Georgia Republicans Just Made It Much Harder To Vote

Georgia Gov. Brian Kemp signed a restrictive new voting bill into law late Thursday, just hours after it passed the GOP-led legislature.

The Georgia legislature passed a sweeping measure on Thursday that will dramatically limit access to voting following continual and unfounded claims of fraud after the state voted Democrat in the 2020 presidential race.

Just hours later, Gov. Brian Kemp (R), who has made voter purges a cornerstone of his career, signed the bill critics have called “Jim Crow 2.0” into law.

The new measure will impose new identification requirements on those who vote by mail, imperiling the 200,000 voters who don’t have a driver’s license or state ID number. It will also limit the use of drop boxes for absentee ballots, criminalize voting groups from giving those standing in line to vote food and water and shorten the period for runoff races.

In a statement, Rep. Nikema Williams (D), chair of the Georgia Democratic Party, called the measure the “most flagrantly racist, partisan power grab of elections in modern Georgia history.”

“Though it’s unsurprising that Brian Kemp, the architect of voter suppression, is tying his legacy to this racist, anti-democratic bill, it’s no less shameful,” Williams said. “He and his fellow Republicans are insulting the memory of heroes like John Lewis who risked their lives for the right to vote, and disempowering the millions of Georgians who have exercised that sacred right as a result.”

The bill did weaken some controversial provisions in earlier drafts, including a potential ban on Sunday voting, which were largely seen as transparent attempts to rein in “Souls to the Polls” programs, which have traditionally been used by Black communities to get congregations to vote after church. Critics of the bill, however, argue it will still unduly target communities of color that propelled President Joe Biden to the White House and saw the state elect two Democratic senators, Jon Ossoff and Raphael Warnock.

The bill passed with votes of 34-20 in the Senate and 100-75 in the House.

A demonstrator stands outside of the Georgia Capitol building in Atlanta on March 3, to oppose a measure that would dramatically limit access to voting throughout the state.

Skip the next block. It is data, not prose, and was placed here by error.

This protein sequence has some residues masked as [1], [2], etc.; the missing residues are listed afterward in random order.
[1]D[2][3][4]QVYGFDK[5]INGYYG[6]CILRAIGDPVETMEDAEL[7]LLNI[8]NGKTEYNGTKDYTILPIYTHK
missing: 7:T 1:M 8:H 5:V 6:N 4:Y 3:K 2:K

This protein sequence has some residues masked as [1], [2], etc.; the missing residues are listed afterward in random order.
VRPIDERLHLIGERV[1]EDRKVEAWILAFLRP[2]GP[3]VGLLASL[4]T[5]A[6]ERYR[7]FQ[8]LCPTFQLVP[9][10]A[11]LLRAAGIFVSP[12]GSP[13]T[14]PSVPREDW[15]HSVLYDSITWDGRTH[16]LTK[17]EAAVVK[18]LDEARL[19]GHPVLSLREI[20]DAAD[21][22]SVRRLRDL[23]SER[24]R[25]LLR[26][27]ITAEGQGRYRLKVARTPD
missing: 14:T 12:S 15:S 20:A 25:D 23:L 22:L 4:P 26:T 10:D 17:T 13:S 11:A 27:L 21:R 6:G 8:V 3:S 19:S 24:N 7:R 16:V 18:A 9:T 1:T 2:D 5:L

A demonstrator stands outside of the Georgia Capitol building in Atlanta on March 3, to oppose a measure that would dramatically limit access to voting throughout the state.
Megan Varner via Getty Images

“Why do we rally, why do we protest voter suppression?” state Rep. Erica Thomas (D) said on the House floor Thursday, per The New York Times. “It is because our ancestors are looking down right now on this House floor, praying and believing that our fight, and that their fight, was not in vain.”

Black faith leaders also led a protest outside the Georgia State Capitol on Thursday, saying the bill amounted to a new era of voter suppression.

Biden targeted a spate of Republican-led efforts to limit voting rights as “un-American” on Thursday during his first formal news conference as president, calling them “despicable” attacks against democracy. More than a dozen states, including many battleground regions that swung Democrat in 2020, are weighing similar laws.

“What I’m worried about is how un-American this whole initiative is,” the president said. “It’s sick.”

“This makes Jim Crow look like Jim Eagle,” Biden added.

Republicans have touted the bill as an effort to restore trust in elections following the 2020 race, which former President Donald Trump and his GOP surrogates have claimed was rife with voter fraud. Those allegations are untrue, and even the former president’s own officials said the election was the most secure in history. That didn’t stop Trump from attacking Georgia’s election officials while calling on them to “find” votes for him that would overturn the will of the people.

“Our goal is to ensure that voters in Georgia have confidence in the elections process,” state Sen. Max Burns (R) said Thursday, per The Atlanta Journal-Constitution. “This is a solid step in the right direction to provide voter integrity in Georgia.”

In Georgia, hand and machine recounts confirmed that Biden won the state by about 12,000 ballots.

Voting rights groups slammed the new law shortly after it was signed.

″[This bill] is nothing less than an all-out attack on democracy in Georgia and gives Republicans a license to intimidate voters,” Lauren Groh-Wargo, the CEO of Fair Fight Action, said in a statement. “Anyone in Georgia claiming to support access to the ballot must stand up and speak out against this dangerous and fundamentally anti-democratic legislation that is nothing more than a Republican power grab to take control of our elections.”

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